So on this particular hand rather than being completely safe and checking the river, I trust my read and go ahead and bet a healthy 60.

Heck I put her on ace 8. Why not bet it like that?

She thought about it for awhile. And then she called.

I showed my overpair. She mucked.

I dug this hand because I won 120 post flop despite not making any big moves. No huge bets. Nothing out of the ordinary. Just 25+35+60. But somehow this pot snuck up on us and got big. Normally to get someone to put 120 dollars into the middle at 2/5 they need to be holding big cards or have a big draw. But here the money was slowly extracted.

For me to even write about this hand just shows how much money I've been leaving out there on the river. My focus has been on winning the big pots. That's how I make my money. I haven't been as curious to see how much I can make off of my top pair.

Until now.

6 comments:

Check Raise Chin said...

Great post Rob. I'm glad that you're seeing new angles in your game and it's just a matter of time before you put it all together and start kicking ass at the higher levels. It's just a matter of time bro.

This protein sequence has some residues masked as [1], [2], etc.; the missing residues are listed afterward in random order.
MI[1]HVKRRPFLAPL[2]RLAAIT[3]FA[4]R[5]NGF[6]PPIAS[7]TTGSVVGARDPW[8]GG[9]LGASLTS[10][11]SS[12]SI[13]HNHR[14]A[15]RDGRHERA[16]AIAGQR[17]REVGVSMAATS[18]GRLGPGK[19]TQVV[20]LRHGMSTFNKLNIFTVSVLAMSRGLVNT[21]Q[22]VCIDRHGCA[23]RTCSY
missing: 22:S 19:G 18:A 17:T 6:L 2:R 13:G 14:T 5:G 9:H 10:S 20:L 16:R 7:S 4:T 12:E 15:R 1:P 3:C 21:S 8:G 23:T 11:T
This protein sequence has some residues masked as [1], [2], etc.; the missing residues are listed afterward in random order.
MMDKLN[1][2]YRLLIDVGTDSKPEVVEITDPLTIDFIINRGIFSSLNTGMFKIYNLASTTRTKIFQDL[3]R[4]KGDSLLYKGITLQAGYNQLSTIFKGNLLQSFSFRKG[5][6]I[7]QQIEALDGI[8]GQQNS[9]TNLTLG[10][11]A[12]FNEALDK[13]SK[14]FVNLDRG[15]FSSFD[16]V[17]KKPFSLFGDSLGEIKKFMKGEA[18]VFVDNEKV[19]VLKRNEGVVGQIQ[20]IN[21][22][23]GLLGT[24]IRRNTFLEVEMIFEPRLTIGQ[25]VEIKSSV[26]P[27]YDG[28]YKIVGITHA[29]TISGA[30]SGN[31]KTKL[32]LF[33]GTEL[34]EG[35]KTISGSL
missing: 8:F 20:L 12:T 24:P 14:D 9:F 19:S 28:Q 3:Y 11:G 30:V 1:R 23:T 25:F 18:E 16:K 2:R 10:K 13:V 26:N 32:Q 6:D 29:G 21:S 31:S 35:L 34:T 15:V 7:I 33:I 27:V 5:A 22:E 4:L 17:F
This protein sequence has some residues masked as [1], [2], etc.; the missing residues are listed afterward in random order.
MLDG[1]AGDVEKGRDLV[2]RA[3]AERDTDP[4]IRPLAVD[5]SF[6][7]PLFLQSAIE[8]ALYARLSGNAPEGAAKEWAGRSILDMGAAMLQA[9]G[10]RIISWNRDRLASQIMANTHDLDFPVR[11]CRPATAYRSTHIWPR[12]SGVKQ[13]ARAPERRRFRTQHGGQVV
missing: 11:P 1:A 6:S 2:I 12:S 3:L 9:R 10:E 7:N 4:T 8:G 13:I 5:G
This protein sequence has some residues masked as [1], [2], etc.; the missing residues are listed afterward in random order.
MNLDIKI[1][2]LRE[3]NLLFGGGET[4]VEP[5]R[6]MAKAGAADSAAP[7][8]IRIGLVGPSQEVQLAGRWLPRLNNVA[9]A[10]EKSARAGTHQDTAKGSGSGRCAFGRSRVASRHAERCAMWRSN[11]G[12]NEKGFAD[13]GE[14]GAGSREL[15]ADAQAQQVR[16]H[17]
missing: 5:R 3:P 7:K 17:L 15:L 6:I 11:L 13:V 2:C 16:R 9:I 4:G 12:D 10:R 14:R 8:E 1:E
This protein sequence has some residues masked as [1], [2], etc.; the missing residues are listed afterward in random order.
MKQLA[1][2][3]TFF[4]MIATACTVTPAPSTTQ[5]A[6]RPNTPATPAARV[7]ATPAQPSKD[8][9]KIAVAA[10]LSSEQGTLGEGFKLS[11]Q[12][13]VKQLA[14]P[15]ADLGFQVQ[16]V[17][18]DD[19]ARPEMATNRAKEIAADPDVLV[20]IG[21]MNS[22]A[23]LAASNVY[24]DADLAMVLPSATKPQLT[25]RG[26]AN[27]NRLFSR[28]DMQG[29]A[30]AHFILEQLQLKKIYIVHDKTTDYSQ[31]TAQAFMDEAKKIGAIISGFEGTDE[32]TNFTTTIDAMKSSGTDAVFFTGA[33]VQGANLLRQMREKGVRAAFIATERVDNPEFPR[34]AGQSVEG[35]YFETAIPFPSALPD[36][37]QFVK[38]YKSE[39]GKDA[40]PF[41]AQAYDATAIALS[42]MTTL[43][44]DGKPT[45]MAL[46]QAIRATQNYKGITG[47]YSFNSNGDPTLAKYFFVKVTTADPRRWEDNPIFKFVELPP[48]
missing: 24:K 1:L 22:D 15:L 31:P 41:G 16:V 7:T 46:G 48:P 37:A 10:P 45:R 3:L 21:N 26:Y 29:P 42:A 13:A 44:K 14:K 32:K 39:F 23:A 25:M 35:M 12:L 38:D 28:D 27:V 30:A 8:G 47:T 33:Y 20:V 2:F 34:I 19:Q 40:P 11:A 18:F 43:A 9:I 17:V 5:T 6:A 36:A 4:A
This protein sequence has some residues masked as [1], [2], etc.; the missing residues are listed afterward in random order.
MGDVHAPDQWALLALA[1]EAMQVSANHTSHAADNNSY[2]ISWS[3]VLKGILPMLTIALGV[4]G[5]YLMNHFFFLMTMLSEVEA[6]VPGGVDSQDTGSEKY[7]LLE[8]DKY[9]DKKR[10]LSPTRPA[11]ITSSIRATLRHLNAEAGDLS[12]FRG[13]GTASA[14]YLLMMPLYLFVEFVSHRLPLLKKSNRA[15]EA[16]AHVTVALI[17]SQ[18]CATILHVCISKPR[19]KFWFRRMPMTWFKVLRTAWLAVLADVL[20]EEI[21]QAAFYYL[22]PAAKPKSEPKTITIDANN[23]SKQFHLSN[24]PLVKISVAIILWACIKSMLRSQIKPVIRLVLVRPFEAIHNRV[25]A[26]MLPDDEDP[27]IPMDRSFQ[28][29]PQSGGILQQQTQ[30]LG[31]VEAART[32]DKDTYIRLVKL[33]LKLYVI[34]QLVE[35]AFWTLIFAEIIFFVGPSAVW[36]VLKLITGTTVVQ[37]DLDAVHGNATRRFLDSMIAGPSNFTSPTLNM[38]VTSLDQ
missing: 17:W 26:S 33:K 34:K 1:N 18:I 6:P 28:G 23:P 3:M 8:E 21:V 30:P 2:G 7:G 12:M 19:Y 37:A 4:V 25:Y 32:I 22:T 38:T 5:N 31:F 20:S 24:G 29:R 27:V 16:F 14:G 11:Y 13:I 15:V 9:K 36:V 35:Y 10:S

PJS JR. said...

I just wanted to say that I found this blog a couple of weeks ago and have thoroughly enjoyed reading. I wish you all the best in your poker endeavours. One comment in your post mentionned, when you were talking about moving to 5/10 that you had a bigger bankroll when you came to Vegas. In reading your blog, I would guesstimate that you are a winning player. I'm I mis-reading something here? Good luck. Ryan

Robert said...

I am a winning player but my 2007 expenses have exceeded my 2007 income. That's how my bankroll got smaller. (Much of this money was spent on the necessary start up costs of doing business like moving out here and buying a car.)

Check Raise Chin said...

Just curious Rob, are you still playing tournaments or just waiting on the big ones to play?

Also are you sticking with 2/5 despite bankroll fluctuations (for example if you run bad you're going to go back down to 1/2) or you planning to stick to 2/5 no matter what and and work your way up once your bankroll gets to a certain point?

Robert said...

No tournaments for me. I'm focused on the cash games right now.

As for your second question - If I didn't have enough to play 2/5 then I wouldn't play 2/5. I sure wouldn't force it. I'd either go to 1/2 or take a break till I had enough to play 2/5. Poker is so wonderfully humbling. I respect the game too much to play with scared money.

ckbluffer said...

I've found that the relative difference in level of play between $1/$2 and $2/$5 in Vegas isn't that significant. $5/$10 is a different animal, but I think you'll see less of the donkmania at a $5/$10 than you do at a $2/$5.